Hey Laura, where should I buy my eggs?

I could have sworn I posted this already, but I can’t find it in my archives anywhere, so I’m putting it up (maybe again). I wrote this for a friend’s website a couple of years ago. She had just read Michael Pollan’s In Defense of Food: An Eater’s Manifesto, and was inspired to clean up her family’s diet. I’ve been on that path for a while already, so I agreed to be her food guru.

Now that I have my own guru website, it’s only fitting that I borrow my article back and post it here!


Clean Food is Dirty!

I have an egg dealer. I found her on CraigsList. Every week or two, I meet her at her downtown office in the middle of the workday for my goods. I slip her some cash - $2/dozen (the best price in town) - and she hands over a couple cartons of product. I’m totally addicted.

If you’ve never tasted a fresh, local free-range egg, then you really have never enjoyed an true egg before. My pastured eggs are gorgeous. Their vibrant orange yolks stand proudly above pillowy whites; there’s nothing yellow or watery about these beauties. They are flavorful. They are real…
lovely orange fried egg

...And they are dirty!
dirty farm eggs

Nine times out of ten, my eggs come out of their reused cartons caked with mud, straw, chicken feathers and….well, chicken poop.

It’s ironic to me that the cleanest food (that is, according to Michael Pollan’s definition, the food that is least processed and closest to its source) is often the dirtiest. We’re so used to sterile displays of pressure-washed potatoes and waxen-cheeked apples that we are affronted by a trace of dirt or the telltale leavings of a worm.

I started buying farm eggs because I was really disgusted by the way American chickens of mass-production are raised. (Just Google egg factory farms for a lot of horrific visuals.) What’s kept me paying the big bucks, though, is the flavor and quality of pastured eggs. They’re simply better.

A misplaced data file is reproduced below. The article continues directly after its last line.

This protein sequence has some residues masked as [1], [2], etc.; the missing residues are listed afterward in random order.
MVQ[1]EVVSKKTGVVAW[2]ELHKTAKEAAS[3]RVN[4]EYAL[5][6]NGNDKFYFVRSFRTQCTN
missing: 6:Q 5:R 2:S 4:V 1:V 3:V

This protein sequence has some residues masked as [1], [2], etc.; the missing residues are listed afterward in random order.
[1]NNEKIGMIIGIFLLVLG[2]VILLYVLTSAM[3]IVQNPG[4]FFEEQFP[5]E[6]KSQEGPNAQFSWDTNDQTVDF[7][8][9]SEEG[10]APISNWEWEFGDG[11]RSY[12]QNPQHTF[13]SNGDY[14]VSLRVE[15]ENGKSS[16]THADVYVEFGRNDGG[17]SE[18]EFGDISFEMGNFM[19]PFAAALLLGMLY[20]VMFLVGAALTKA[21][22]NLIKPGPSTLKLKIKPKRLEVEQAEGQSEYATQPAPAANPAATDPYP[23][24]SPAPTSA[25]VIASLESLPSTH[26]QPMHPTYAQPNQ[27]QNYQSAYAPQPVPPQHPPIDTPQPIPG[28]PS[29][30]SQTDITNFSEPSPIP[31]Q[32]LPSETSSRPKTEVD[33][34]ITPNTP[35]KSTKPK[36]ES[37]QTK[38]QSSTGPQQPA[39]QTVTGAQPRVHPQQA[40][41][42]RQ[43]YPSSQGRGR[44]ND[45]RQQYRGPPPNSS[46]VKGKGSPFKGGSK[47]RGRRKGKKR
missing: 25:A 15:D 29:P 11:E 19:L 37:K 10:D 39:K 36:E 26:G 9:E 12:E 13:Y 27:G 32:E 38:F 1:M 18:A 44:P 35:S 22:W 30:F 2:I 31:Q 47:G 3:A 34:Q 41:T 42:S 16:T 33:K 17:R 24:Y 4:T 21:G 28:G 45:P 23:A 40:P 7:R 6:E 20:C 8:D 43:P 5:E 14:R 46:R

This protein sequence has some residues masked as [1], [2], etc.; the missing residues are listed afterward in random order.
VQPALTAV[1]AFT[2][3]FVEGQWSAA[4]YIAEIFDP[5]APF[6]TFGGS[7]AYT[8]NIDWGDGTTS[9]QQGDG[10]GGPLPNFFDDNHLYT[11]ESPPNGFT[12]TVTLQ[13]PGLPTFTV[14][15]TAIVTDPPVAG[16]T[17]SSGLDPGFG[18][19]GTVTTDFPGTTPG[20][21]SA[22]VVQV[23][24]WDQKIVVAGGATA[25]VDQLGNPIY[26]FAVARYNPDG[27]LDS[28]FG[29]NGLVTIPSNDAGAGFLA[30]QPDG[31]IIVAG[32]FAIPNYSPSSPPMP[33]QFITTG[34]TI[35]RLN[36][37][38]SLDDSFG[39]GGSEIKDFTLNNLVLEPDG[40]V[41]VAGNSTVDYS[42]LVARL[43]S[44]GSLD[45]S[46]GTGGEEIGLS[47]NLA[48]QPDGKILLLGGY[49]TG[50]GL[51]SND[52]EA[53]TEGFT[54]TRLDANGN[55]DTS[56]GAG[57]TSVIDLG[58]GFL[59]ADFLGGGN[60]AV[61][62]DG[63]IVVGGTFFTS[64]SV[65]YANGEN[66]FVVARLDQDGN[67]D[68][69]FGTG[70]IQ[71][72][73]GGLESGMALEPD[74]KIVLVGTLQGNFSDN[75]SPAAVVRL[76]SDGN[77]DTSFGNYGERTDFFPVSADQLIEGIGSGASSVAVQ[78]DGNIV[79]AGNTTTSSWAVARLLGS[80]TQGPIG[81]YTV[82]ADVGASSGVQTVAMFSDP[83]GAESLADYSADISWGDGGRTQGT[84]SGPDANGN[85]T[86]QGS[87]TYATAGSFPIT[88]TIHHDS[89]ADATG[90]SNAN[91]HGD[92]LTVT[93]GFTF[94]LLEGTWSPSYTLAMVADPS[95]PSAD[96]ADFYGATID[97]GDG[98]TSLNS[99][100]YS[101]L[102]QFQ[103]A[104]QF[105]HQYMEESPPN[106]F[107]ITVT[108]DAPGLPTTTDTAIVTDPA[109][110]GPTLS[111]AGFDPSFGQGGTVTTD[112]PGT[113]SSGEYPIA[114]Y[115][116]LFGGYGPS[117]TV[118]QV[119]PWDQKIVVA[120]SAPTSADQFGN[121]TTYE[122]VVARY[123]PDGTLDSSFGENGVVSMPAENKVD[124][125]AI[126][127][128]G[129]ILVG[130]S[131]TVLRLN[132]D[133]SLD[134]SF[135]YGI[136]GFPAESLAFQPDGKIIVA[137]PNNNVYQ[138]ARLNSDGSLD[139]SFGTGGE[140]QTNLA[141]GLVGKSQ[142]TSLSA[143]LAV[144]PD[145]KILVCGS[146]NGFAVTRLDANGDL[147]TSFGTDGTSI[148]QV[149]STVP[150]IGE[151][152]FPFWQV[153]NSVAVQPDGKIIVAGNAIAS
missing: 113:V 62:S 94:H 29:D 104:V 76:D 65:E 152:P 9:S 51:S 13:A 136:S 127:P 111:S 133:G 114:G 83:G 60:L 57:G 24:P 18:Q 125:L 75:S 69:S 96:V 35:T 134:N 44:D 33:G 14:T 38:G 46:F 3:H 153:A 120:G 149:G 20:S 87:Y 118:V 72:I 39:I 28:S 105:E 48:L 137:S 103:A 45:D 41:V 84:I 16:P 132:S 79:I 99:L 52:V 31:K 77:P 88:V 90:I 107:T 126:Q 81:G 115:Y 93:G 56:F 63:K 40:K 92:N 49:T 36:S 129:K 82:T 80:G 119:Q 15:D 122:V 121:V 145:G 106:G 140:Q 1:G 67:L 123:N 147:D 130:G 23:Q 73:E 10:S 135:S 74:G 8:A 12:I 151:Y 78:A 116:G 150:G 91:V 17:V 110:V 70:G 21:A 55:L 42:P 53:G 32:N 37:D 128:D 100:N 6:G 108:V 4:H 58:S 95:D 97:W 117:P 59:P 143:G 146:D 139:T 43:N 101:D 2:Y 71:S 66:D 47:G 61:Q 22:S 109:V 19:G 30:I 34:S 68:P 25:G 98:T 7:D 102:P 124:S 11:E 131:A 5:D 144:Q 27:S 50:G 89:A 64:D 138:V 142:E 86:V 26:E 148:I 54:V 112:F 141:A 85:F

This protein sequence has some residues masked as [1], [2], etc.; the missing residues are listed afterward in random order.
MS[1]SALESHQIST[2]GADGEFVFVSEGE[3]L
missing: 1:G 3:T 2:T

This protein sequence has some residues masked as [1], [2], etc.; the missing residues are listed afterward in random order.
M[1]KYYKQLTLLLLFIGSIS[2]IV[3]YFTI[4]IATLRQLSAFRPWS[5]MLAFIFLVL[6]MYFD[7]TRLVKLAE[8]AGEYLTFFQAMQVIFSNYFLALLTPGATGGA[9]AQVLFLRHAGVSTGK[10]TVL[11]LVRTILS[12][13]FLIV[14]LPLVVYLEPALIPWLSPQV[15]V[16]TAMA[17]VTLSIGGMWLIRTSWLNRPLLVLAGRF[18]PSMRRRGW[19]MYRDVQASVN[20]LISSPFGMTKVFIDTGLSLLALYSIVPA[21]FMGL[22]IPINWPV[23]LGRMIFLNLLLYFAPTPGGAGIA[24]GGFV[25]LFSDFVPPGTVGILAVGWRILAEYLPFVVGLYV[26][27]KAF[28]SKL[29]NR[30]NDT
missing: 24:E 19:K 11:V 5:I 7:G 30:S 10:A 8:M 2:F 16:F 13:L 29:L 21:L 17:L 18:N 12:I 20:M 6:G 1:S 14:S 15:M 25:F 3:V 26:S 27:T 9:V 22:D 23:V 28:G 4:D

And, it turns out, they’re better for you.

In 2007, Mother Earth News led an investigation comparing the nutritional value of pastured farm eggs to “the official egg nutrient data from the USDA for “conventional” (i.e. from confined hens) eggs.” The results are dramatic.

Eggs from hens who are allowed to forage outdoors for food (in addition to supplementary grains and meal), as compared to hens in cramped factory-farmed cages (the USDA standard condition), typically contain:
• 1⁄3 less cholesterol
• 1⁄4 less saturated fat
• 2⁄3 more vitamin A
• 2 times more omega-3 fatty acids
• 3 times more vitamin E
• 7 times more beta carotene

More recent tests last year showed that pastured eggs contain 4-6 times more vitamin D than their supermarket counterparts.

Here’s a nifty graphic to really make that information pop:


In every area, pastured eggs are better for you - supporting Michael Pollan’s mantra of “You are what you eat eats too.”

And it makes sense, right? A chicken with free-roaming access to fresh greens and juicy bugs will be a healthier chicken than the one crammed into a cage and fed nothing but corn and soy by-products (or - yum! - bits of its sisters and children - or even other animals, euthanized pets and roadkill not excluded, for added protein) and a cocktail of chemicals (often including arsenic, antibiotics and steroids).

Sadly, the healthy stuff is often cost prohibitive. In areas where pastured eggs are in high demand, it’s not unusual to see them at farmers markets for upwards of $5/dozen. You’ll do much better to search for eggs on your local CraigsList page, newspaper classifieds, or even those hand-lettered signs on telephone poles at the edge of town.

If you eat lots of eggs and can’t find a reasonably priced dealer, the cheapest (yet more time-intensive) way to get gorgeous, local free-range eggs is to venture into animal husbandry yourself and keep some laying hens in your backyard. Many American cities will allow you a few chickens in an urban lot (roosters are, understandably, outlawed within city limits). The BackyardChickens.com website is an excellent starting point for those with interest in raising their own eggs.

Whichever route you decide to go, I hope you’ll see the value of “dirty” eggs. They’re better for the chickens and they’re better for you, plus they taste amazing - what’s not to love?



**** Edited to add ****

Harmony asked in the comments what to buy when your eggs choices are confined to those lining the supermarket shelves. Here is an article that details what each label statement on an egg carton means. You can also look for your larger egg provider/conglomerate on this Organic Egg Scorecard.

Let’s face it, the egg industry is nasty. When buying conventional eggs, you are going to have to make a judgment call on what is the least of all the evils wrapped up in that carton. 

As far as taste is concerned, they’re all kind of pale and watery. For aesthetics, I’d go for the organic vegetarian fed eggs. The idea of chickens being fed offal from the beef slaughterhouse just skeeves me out.

Hey Laura, I think... Hey Laura, where should I buy my eggs?

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